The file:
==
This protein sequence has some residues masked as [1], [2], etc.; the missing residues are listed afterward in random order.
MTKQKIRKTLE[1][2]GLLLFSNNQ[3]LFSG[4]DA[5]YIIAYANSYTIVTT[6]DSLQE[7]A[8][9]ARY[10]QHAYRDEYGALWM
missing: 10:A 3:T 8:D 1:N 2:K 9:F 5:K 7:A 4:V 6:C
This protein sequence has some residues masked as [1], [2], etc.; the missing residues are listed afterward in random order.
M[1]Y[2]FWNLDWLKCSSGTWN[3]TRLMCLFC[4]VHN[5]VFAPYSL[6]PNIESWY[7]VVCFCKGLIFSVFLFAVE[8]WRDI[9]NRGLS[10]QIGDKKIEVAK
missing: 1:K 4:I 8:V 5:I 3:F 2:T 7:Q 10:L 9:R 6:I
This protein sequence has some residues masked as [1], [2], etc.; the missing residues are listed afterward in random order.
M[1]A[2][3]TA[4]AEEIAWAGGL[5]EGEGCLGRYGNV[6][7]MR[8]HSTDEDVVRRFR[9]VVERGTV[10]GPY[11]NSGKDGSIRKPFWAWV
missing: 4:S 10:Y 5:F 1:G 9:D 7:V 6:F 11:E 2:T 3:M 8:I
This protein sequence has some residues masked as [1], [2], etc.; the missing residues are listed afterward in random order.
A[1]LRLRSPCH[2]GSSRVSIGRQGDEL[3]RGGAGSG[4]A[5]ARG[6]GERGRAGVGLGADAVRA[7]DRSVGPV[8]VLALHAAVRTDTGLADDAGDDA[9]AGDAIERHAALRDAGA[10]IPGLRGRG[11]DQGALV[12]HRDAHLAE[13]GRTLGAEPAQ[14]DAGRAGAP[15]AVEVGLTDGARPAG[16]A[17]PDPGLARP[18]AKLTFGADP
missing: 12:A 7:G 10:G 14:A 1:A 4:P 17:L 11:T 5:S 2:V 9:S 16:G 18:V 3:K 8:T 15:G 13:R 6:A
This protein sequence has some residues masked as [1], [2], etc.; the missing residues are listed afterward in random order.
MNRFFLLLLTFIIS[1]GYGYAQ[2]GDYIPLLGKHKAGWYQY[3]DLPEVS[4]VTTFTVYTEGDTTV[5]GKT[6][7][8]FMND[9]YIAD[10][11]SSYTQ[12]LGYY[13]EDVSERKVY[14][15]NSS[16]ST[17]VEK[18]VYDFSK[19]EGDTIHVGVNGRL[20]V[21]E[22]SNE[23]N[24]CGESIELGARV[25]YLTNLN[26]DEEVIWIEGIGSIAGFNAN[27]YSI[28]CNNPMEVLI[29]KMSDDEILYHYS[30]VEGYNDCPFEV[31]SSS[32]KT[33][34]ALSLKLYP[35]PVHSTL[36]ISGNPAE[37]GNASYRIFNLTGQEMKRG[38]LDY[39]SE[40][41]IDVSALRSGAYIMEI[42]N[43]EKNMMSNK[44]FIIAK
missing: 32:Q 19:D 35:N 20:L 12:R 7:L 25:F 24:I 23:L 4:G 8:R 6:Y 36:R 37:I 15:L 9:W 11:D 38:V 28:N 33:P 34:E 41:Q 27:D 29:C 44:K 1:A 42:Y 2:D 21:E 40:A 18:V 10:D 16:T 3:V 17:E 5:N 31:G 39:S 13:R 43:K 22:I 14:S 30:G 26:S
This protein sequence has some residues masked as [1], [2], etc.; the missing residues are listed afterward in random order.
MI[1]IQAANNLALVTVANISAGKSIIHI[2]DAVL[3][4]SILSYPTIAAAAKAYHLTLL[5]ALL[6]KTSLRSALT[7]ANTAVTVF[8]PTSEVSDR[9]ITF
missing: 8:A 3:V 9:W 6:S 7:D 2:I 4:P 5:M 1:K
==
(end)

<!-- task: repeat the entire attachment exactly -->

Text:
This protein sequence has some residues masked as [1], [2], etc.; the missing residues are listed afterward in random order.
MTKQKIRKTLE[1][2]GLLLFSNNQ[3]LFSG[4]DA[5]YIIAYANSYTIVTT[6]DSLQE[7]A[8][9]ARY[10]QHAYRDEYGALWM
missing: 10:A 3:T 8:D 1:N 2:K 9:F 5:K 7:A 4:V 6:C
This protein sequence has some residues masked as [1], [2], etc.; the missing residues are listed afterward in random order.
M[1]Y[2]FWNLDWLKCSSGTWN[3]TRLMCLFC[4]VHN[5]VFAPYSL[6]PNIESWY[7]VVCFCKGLIFSVFLFAVE[8]WRDI[9]NRGLS[10]QIGDKKIEVAK
missing: 1:K 4:I 8:V 5:I 3:F 2:T 7:Q 10:L 9:R 6:I
This protein sequence has some residues masked as [1], [2], etc.; the missing residues are listed afterward in random order.
M[1]A[2][3]TA[4]AEEIAWAGGL[5]EGEGCLGRYGNV[6][7]MR[8]HSTDEDVVRRFR[9]VVERGTV[10]GPY[11]NSGKDGSIRKPFWAWV
missing: 4:S 10:Y 5:F 1:G 9:D 7:V 6:F 11:E 2:T 3:M 8:I
This protein sequence has some residues masked as [1], [2], etc.; the missing residues are listed afterward in random order.
A[1]LRLRSPCH[2]GSSRVSIGRQGDEL[3]RGGAGSG[4]A[5]ARG[6]GERGRAGVGLGADAVRA[7]DRSVGPV[8]VLALHAAVRTDTGLADDAGDDA[9]AGDAIERHAALRDAGA[10]IPGLRGRG[11]DQGALV[12]HRDAHLAE[13]GRTLGAEPAQ[14]DAGRAGAP[15]AVEVGLTDGARPAG[16]A[17]PDPGLARP[18]AKLTFGADP
missing: 12:A 7:G 10:G 14:A 1:A 4:P 17:L 11:T 5:S 2:V 9:S 16:G 18:V 3:K 8:T 15:G 13:R 6:A
This protein sequence has some residues masked as [1], [2], etc.; the missing residues are listed afterward in random order.
MNRFFLLLLTFIIS[1]GYGYAQ[2]GDYIPLLGKHKAGWYQY[3]DLPEVS[4]VTTFTVYTEGDTTV[5]GKT[6][7][8]FMND[9]YIAD[10][11]SSYTQ[12]LGYY[13]EDVSERKVY[14][15]NSS[16]ST[17]VEK[18]VYDFSK[19]EGDTIHVGVNGRL[20]V[21]E[22]SNE[23]N[24]CGESIELGARV[25]YLTNLN[26]DEEVIWIEGIGSIAGFNAN[27]YSI[28]CNNPMEVLI[29]KMSDDEILYHYS[30]VEGYNDCPFEV[31]SSS[32]KT[33][34]ALSLKLYP[35]PVHSTL[36]ISGNPAE[37]GNASYRIFNLTGQEMKRG[38]LDY[39]SE[40][41]IDVSALRSGAYIMEI[42]N[43]EKNMMSNK[44]FIIAK
missing: 32:Q 19:D 35:N 20:L 12:R 7:L 25:F 24:I 23:L 4:G 8:R 6:Y 36:R 37:I 15:L 9:W 11:D 38:V 28:N 33:P 34:E 41:Q 27:D 29:C 44:K 1:A 42:Y 2:D 21:E 40:A 18:V 10:D 16:T 3:V 17:E 5:N 31:G 39:S 13:R 43:K 22:I 14:S 30:G 26:S
This protein sequence has some residues masked as [1], [2], etc.; the missing residues are listed afterward in random order.
MI[1]IQAANNLALVTVANISAGKSIIHI[2]DAVL[3][4]SILSYPTIAAAAKAYHLTLL[5]ALL[6]KTSLRSALT[7]ANTAVTVF[8]PTSEVSDR[9]ITF
missing: 8:A 3:V 9:W 6:S 7:D 2:I 4:P 5:M 1:K